By the way, just for the record I always wear my seat belt when I drive, and when I’m flying it’s usually uncomfortably tight.


Speaking of Passing The Tourch

In the spring of 1979 a skinny red headed 17 yr old raised his right hand and solemnly swore to support and defend the Constitution of the United States against all enemies, foreign and domestic; That was, what? 36 years ago? Holy crap.  It seems like just yesterday I was standing there reciting the oath and wondering just what I was getting myself into.  Turns out it was best decision of my life.  fast forward to December 2014 and there was my  son, number one son, taking the same oath and joining my same unit.  Full circle, I couldn’t be prouder.

Connor joined my old Minnesota National Guard and got a Black Hawk Crew Chief slot.  His plan is to go to basic right after graduating high school this spring, come back and start college, possibly playing football but he’s not sure he wants to risk getting hurt, then attend the 15 week Black Hawk school next winter.  As soon as he gets back to his unit he will start boarding for a flight school slot.  Connor will have his private pilot’s license by then, if not his helicopter rating, and I’ve been assured that unless he does something really stupid between now and then he is almost assured a slot in flight school.  After graduating college he plans to join the active duty Army and transition from Black Hawks to flying the Apache.  I’m not really sure how difficult it is to get into the Apache but if anyone can do it Connor can.  Once he fulfills his commitment to the Army he plans to join the Coast Guard as a helicopter pilot or get a job as a medivac pilot.  These are some pretty big and detailed plans for an 18year old and I’m sure a lot can and will change between now and then but at least he has a goal, which is a whole hell of a lot more than I had at his age.  Until he attends basic training he will spend his weekend drills in a holding unit with other un-trained soldiers learning how to stand at attention, tie his boots, wear a hat, and not call enlisted men sir, “We’re not in the Marines, Private!” They supposedly will conduct some actual training but if I know the Army, and I do, I’m sure there will be a lot of wasted time.

When Connor came back from his first drill weekend he told us that he’s loved every minute of it, I was pretty sure he would but it was still a relief.  His only complaint was when he was informed that if a Sergent was making fun of him all he had to do was tell him to stop and he would have to………seriously.   What the hell.  Connor was disgusted with the emphasis the Army was putting on diversity and anti-bullying.  ” I suppose if the enemy is shooting at you and hurting your feelings you can just ask them to stop and will have to” Connor said.  He’d grown up listening to me and my old Army buddies at deer hunting camp telling (mostly true) stories about how tough basic training and epically the drill instructors were.  When I went to basic they were still allowed to hit us, in the snow, uphill, both ways.  Connor was actually looking forward seeing if he was a tough as his old man but it sounds like they’ve turned basic into some kind of summer camp.  Although having to sit through 10 different lectures on sexual harassment is its own kind of hell so maybe it’s a wash.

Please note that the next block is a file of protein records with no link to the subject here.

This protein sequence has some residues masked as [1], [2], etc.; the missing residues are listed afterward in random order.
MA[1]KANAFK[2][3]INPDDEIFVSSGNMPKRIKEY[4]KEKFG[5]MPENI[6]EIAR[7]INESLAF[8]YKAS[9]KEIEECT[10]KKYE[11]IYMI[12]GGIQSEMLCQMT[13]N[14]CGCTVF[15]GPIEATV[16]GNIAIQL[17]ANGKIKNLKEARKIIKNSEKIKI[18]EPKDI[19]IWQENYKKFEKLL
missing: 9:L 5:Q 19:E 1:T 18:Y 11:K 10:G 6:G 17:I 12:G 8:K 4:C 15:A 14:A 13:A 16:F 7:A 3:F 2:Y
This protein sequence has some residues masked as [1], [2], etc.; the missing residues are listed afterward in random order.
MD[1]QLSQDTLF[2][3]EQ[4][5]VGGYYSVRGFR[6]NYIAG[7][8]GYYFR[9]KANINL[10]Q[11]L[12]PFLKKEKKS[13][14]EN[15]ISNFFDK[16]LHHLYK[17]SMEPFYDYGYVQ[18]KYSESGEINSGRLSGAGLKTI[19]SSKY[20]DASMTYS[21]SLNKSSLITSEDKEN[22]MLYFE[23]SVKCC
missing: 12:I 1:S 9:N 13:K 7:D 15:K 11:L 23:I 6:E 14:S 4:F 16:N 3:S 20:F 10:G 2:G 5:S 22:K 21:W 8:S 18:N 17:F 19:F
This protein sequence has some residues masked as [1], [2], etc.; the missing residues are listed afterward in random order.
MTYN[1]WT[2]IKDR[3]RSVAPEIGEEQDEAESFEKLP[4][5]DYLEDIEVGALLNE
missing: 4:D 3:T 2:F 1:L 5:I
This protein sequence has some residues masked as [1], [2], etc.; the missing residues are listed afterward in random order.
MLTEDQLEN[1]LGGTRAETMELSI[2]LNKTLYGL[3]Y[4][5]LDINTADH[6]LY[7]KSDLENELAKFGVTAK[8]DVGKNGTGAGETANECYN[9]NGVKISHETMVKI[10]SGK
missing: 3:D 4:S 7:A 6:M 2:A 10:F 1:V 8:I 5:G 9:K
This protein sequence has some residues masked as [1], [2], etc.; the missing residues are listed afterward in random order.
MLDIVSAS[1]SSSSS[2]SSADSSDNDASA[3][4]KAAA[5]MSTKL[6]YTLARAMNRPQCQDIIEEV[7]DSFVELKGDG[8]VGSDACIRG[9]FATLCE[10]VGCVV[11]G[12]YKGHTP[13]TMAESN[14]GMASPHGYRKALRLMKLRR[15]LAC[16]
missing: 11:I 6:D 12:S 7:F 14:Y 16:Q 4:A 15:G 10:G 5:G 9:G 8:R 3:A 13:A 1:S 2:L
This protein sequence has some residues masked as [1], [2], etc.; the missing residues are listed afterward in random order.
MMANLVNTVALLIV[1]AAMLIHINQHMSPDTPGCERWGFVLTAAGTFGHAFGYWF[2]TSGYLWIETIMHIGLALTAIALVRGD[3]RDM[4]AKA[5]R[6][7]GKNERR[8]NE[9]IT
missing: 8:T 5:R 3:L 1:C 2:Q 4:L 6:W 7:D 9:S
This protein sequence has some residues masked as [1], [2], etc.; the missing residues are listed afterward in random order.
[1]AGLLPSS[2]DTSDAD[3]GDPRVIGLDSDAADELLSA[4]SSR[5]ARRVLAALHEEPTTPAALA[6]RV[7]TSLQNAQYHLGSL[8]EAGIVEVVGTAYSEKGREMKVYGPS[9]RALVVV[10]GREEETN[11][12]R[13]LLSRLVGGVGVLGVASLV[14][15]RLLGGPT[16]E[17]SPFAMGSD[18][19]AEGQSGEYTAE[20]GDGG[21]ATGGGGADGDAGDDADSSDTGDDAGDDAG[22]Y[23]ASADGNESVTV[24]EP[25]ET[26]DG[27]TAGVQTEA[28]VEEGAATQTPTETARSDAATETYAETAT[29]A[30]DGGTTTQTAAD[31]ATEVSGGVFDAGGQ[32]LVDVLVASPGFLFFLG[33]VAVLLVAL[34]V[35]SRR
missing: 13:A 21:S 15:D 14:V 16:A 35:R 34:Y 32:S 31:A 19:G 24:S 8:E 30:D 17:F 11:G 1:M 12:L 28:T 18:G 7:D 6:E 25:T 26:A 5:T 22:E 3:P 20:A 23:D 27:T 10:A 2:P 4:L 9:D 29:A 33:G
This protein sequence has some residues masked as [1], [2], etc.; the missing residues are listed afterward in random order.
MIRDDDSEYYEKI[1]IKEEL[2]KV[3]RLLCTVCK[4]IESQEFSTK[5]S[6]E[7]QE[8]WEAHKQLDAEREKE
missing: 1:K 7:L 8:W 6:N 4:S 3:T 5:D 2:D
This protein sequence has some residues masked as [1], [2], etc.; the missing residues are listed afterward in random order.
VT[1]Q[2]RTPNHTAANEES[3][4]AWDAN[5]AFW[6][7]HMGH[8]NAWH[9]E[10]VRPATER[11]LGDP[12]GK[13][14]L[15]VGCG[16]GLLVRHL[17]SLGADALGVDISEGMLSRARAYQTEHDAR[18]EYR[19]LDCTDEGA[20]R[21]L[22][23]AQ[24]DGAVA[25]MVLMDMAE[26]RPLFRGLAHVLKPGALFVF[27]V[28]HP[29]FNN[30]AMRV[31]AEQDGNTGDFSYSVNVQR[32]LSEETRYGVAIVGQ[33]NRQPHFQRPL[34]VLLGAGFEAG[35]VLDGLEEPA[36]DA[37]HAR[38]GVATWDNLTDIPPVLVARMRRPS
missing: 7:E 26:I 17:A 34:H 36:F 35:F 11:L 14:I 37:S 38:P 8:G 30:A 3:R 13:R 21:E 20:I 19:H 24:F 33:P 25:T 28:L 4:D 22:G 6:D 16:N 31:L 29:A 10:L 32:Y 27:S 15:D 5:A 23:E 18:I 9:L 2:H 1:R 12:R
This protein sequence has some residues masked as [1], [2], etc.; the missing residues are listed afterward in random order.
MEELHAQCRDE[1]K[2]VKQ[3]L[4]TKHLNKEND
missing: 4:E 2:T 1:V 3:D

Zulu Cobra — the Bell AH-1Z Viper

Leave it to the marines to get the most from hand me downs and a tiny budget.  Having the Cobra and Huey share components saves them a ton of money.  Money they can use to buy air to air missiles baby!

Servicing the AH-1Z Viper aboard the USS Makin Island (LHD 8)— U.S. Navy photo by Mass Comm Spec 2nd Class Alan Gragg

Servicing the AH-1Z Viper’s hingeless and bearingless rigid rotor system aboard the USS Makin Island (LHD 8) — U.S. Navy photo by Mass Comm Spec 2nd Class Alan Gragg

The U.S. Marine Corps (USMC) has evolved their Bell AH-1W SuperCobra (highly capable twin engine Cobra) significantly into the Z-variant with the new designation AH-1Z Viper. Similarly with their advancement of the Huey to the Bell UH-1Y Venom the Vipers are more than an improvement as they have a four rotor blade system, as opposed to the previous twin rotor blade, of previous models — as well as much more power. The USMC has also greatly simplified aviation logistics with regard to Vipers and Venoms since they share tail booms, engines (2 x GE T700-GE-401C turboshaft at 1800 shp/1340kW), drivetrains as well as avionics — there is commonality greater than 80% which should also keep costs in check as well as easing logistic duties. The four blade rotor system no longer has hinges or bearings (only 25% of the number of original parts hence 75% less things to fail) which revolutionizes the helicopter’s performance envelope. The Viper’s wing stubs are longer and have added wingtip stations for mounting air-to-air missiles as well as Longbow radar. The Marines have an extremely potent hunter aircraft in the Viper with a combat radius of 125 miles, a cruise speed of 184 mph and a weapons load of a chin turret 20mm rotary cannon and six pylons which can mount a mix of Hydra 70 or APKWS II rockets in 7 or 19 shot pods, up to 16 AGM-114 Hellfire missiles in 4-round pods as well as wingtip mounted AIM-9 Sidewinder missiles.